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Soft Matter and Biological Physics


Eur. Phys. J. E 5, 557-574 (2001)

Electrostatistics of counter-ions at and between planar charged walls: From Poisson-Boltzmann to the strong-coupling theory

R.R. Netz

Max-Planck-Institut für Kolloid-und Grenzflächenforschung, 14424 Potsdam, Germany

netz@mpikg-golm.mpg.de

(Received 13 February 2001)

Abstract
The Poisson-Boltzmann (PB) approach gives asymptotically exact counter-ion density profiles around macroscopic charged objects and forces between macroscopic charged objects in the weak-coupling limit of low counter-ion valency, low surface-charge density, and high temperature. In this paper we derive, using field-theoretic methods, a theory which becomes exact in the opposite limit of strong coupling (SC). Formally, it corresponds to a standard virial expansion. Long-range divergences render the virial expansion intractable for homogeneous bulk systems, giving rise to non-analyticities in the low-density expansion of the free-energy density of electrolyte solutions. We demonstrate that for the case of inhomogeneous density distribution functions at macroscopic charged bodies these divergences are renormalizable by a systematic expansion in powers of the fugacity. For a single planar charged wall, we obtain the counter-ion density profile in the SC limit, which decays exponentially, in contrast to the PB result, which predicts algebraic decay, and in agreement with previously published numerical results. Similarly and highly charged plates in the presence of multivalent counter-ions attract each other in the SC limit and form electrostatically bound states, in contrast to the PB limit, where the interaction is always repulsive. By considering next-leading corrections to both the PB and SC theories, we estimate the range of validity for both theories.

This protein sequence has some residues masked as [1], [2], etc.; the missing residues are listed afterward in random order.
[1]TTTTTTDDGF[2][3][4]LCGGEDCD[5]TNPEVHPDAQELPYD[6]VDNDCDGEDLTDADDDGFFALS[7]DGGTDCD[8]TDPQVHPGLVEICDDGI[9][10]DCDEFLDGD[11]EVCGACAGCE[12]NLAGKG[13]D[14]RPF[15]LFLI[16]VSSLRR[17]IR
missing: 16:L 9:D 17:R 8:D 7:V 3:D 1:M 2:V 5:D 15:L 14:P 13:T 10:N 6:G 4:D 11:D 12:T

PACS
82.70.-y - Disperse systems; complex fluids.
82.45.-h - Electrochemistry and electrophoresis.
61.20.Qg - Structure of associated liquids: electrolytes, molten salts, etc..


© EDP Sciences, Società Italiana di Fisica, Springer-Verlag 2001